hat is frottage in art and what are frottage techniques? Frottage printing is a surreal and automatic method of artistic creation in which a rough surface is rubbed with a pencil or other artistic tool. Max Ernst is credited with first experimenting with various frottage techniques. Today we will learn about this interesting technique and look at a few notable frottage art examples.
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What Is Frottage in Art?
Max Ernst pioneered the method in sketches beginning in 1925. The French word for rubbing is frottage. Ernst was motivated by an old hardwood floor on which the grain of the boards had been highlighted by years of cleaning. The graining patterns reminded him of bizarre imagery. He began capturing them in 1925 by spreading sheets of paper on the floor and wiping over them with a fine pencil. The results indicate fascinating woodlands populated by bird-like animals, and Max Ernst released Natural History (1926), a compilation of these sketches. He went on to employ a variety of textured materials and soon transferred the method to oil painting, coining the term grattage. In grattage, the canvas is primed with a layer or layers of paint before being put over the coarse item and scraped over.
Frottage Art Examples
The frottage technique for frottage printing produces an unstructured design that mirrors the uneven surface on which the rubbing was performed. However, despite the irregularity of the pattern, or perhaps because of it, many artists other than Max Ernst have utilized this technique in their own works. Here are a few of the most well-known paintings that utilize the frottage technique.
Forest and Sun (1931) by Max Ernst
|Medium||Graphite frottage on paper|
|Location||Museum of Modern Art, New York|
Among his numerous early memories, Max Ernst frequently mentioned his anxiety and fascination with the forest that surrounding his house. “Delight and misery, and what the Romantics termed ‘passion in the face of Nature,'” he wrote. Ernst identified with the Romantic transcendental landscape style, which saw an invisible world at work in the natural environment, by articulating his views in these terms. This gloomy and eerie woodland landscape was created during one of Ernst’s most creative times. Surrealist leader André Breton’s statement of “absolute psychological automatism” as an artistic goal inspired him to invent the unique technique of frottage, his name for the process of replicating a relief pattern.
Ernst employed this method to create a petrified woodland in Forest and Sun, which he infused with a sensation of primal otherworldliness. The artist created the ringed sun in the middle of the image by scraping away almost-dry pigment on the canvas. This is one of Max Ernst’s six variants of the woodland and sun motif. The tree branches, as in the previous five paintings, imply a letter in the painter’s name.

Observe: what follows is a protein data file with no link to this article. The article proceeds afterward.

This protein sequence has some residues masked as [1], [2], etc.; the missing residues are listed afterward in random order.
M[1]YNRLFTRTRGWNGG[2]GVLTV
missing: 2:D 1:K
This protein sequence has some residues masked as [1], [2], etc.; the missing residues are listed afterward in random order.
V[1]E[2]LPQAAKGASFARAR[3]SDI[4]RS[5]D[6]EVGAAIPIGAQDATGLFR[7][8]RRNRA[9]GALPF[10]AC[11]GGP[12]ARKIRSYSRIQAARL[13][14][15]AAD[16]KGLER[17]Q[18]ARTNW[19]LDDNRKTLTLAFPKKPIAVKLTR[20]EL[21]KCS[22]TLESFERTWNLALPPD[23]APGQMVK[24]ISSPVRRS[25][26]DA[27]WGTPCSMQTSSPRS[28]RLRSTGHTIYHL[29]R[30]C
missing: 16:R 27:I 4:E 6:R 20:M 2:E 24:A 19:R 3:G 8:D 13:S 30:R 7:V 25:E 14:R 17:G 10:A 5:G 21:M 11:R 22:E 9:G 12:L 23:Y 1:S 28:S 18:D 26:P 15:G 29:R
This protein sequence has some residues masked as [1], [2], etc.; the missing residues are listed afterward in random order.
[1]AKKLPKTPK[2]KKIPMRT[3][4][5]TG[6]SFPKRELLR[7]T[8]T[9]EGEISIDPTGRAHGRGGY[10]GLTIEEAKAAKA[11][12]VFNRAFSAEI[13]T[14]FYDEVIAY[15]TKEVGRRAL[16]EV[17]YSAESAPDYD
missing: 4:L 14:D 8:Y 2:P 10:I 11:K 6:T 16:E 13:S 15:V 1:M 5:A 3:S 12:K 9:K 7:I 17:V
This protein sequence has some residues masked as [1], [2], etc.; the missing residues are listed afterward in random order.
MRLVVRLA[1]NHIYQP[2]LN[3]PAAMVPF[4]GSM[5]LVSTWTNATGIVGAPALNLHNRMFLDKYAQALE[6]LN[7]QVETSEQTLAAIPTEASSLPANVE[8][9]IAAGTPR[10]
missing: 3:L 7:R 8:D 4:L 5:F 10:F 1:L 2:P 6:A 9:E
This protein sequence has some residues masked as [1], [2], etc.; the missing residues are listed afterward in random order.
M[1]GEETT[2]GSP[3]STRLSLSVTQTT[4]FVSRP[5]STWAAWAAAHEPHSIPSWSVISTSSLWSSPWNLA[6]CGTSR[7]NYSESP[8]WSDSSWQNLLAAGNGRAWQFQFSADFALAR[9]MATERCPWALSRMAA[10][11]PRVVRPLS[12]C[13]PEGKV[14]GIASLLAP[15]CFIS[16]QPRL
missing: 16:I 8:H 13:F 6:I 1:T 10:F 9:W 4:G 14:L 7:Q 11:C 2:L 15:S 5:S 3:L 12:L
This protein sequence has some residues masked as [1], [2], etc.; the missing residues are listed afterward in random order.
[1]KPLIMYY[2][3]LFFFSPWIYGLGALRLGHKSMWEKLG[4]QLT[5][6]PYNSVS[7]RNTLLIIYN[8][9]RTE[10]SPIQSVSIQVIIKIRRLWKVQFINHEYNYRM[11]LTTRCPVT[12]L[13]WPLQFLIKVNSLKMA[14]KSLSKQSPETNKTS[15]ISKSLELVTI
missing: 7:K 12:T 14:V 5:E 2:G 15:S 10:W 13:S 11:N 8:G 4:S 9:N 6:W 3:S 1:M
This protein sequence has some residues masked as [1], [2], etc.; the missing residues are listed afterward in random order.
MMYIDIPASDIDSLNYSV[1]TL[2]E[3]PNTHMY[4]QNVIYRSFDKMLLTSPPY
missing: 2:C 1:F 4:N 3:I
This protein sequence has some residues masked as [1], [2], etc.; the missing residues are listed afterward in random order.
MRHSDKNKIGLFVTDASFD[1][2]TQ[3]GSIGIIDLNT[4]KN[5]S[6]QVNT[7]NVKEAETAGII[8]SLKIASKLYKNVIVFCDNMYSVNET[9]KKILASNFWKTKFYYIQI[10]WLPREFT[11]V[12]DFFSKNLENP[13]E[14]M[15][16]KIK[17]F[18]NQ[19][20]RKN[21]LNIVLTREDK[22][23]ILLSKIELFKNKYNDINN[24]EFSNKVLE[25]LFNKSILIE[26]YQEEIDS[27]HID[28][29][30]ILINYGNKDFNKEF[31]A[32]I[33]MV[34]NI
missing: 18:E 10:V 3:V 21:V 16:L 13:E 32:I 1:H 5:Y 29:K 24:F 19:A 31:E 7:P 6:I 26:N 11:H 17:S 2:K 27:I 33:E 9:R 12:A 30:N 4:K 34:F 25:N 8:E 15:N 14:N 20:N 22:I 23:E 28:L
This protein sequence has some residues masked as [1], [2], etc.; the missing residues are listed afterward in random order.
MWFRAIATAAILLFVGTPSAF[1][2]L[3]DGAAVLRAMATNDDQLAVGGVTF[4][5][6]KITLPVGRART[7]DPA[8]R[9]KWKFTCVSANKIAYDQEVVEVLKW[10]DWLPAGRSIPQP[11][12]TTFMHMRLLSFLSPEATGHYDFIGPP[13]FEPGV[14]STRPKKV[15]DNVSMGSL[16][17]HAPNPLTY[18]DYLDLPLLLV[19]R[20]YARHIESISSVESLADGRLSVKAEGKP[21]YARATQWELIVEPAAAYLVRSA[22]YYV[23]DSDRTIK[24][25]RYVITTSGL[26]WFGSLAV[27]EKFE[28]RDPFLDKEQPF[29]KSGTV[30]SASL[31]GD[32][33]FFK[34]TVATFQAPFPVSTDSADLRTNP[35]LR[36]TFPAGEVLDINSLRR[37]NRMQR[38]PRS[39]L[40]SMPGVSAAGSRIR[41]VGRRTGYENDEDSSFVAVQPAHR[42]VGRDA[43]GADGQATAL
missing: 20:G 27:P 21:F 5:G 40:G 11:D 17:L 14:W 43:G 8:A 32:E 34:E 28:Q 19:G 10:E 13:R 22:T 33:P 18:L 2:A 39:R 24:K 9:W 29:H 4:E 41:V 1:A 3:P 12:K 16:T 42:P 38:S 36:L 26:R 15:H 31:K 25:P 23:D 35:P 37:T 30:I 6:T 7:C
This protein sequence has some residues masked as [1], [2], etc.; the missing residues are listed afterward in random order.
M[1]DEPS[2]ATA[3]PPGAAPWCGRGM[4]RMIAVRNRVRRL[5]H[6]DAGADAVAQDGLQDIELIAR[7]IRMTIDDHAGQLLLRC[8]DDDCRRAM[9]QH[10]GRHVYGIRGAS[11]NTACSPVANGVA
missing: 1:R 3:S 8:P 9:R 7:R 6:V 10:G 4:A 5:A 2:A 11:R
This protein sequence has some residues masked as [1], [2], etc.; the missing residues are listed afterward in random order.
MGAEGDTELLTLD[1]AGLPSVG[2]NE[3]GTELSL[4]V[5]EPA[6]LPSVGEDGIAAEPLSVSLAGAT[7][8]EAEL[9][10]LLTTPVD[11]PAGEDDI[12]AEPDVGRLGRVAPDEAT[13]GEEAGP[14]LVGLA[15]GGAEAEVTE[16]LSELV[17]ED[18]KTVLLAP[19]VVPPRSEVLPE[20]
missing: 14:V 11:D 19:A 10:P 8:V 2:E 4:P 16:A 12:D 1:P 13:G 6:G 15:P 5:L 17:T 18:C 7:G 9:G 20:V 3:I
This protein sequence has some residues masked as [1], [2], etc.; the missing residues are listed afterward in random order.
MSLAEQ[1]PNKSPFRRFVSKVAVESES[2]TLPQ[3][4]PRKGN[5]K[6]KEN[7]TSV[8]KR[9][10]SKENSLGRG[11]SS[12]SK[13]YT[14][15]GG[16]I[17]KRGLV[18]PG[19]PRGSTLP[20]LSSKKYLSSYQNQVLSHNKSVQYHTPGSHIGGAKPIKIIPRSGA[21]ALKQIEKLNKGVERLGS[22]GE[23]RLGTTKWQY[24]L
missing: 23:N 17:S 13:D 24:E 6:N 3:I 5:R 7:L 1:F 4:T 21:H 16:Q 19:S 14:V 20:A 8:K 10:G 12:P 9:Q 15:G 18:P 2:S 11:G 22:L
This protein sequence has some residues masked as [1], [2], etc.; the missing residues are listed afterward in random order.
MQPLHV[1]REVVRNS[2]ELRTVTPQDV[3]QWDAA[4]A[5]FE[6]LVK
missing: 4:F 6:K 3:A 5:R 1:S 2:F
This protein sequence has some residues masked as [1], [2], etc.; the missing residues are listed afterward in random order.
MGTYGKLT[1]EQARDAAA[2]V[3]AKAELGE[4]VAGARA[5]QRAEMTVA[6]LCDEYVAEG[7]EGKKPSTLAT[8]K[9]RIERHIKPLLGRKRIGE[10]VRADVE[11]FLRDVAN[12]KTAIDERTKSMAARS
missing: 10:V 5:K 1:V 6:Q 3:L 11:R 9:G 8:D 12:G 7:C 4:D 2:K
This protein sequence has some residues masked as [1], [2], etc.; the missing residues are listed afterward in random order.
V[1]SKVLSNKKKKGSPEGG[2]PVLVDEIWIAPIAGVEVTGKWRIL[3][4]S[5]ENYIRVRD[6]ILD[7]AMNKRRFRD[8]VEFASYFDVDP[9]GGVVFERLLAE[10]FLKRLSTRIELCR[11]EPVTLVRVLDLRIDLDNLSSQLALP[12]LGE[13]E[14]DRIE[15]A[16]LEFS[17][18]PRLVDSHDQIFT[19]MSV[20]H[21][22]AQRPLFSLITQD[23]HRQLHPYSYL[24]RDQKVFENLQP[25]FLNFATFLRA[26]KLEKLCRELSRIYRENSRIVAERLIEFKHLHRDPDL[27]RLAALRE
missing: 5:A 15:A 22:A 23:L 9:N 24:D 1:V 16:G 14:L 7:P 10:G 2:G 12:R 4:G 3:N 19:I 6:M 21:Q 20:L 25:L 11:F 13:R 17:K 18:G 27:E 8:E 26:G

Frottage (1932) by Roland Penrose
|Artist||Roland Penrose (1900 – 1984)|
|Medium||Charcoal and colored crayons on paper|
|Location||Peggy Guggenheim Collection, Venice|
Roland Penrose was a prominent Surrealist writer, artist, gallerist, collector, and curator from England. He dabbled with the Max Ernst method of frottage. He experimented with generating unexpected visuals by rubbing paper over a rough surface with a pencil or other substance. While the shapes in this painting appear to be natural earth patterns at first inspection, the image remains cryptic.
Penrose’s collages blend cut-out bits of frottage with parts of photographic postcards, organizing them into chaotic forms and patterns yet allowing elements of familiar images to sneak through, indicating only a trace of concealed narrative meaning.
Naturgeschichte (1964) by Joseph Beuys
|Medium||Household paint, shellac, and sand on board|
|Location||The National Gallery, London|
This artwork’s title refers to Max Ernst’s Histoire Naturelle portfolio, which was released in 1926. This piece demonstrates that Ernst and Beuys had an interest in the possibilities of the natural environment. Max Ernst often stated that he “died” at the commencement of the First World War and was resuscitated in 1918, therefore the two German painters share a “rebirth” story. Unlike Ernst, the artist Joseph Beuys decided to go straight to the source of the rubbings, displaying a piece of wood imitating floorboards with a heavily worn surface, emphasizing Ernst’s preoccupation with the metaphysical and historical characteristics buried within the natural elements around us.
The artist creates a rubbing by placing a sheet of paper over an irregular surface and then rubbing it with a sketching instrument. The design can be kept as is or may be used as a starting point for further modifications. While visually comparable to brass rubbing and other techniques of rubbing designed to copy a preexisting subject, and often used interchangeably, frottage indicates utilizing this rubbing process to produce an original image. It may seem like a pretty simple process, yet many artists have been able to make interesting patterns and textures with this technique.
Frequently Asked Questions
What Is Frottage in Art?
Chances are that you have probably created a frottage artwork before without even realizing it! If you have ever rubbed a pencil over a piece of paper while there was a coin underneath it, thereby revealing the image on the coin – then you have produced frottage art! Artists have simply taken it a step further and applied the image to a pattern, repeating it to create the details of an artwork.
Which Artist Created Frottage?
The first artist to officially use the technique was Max Ernst. However, it’s pretty certain that he was not the first to have tried it, he certainly was the most famous. Many other artists experimented with the technique after he popularized it.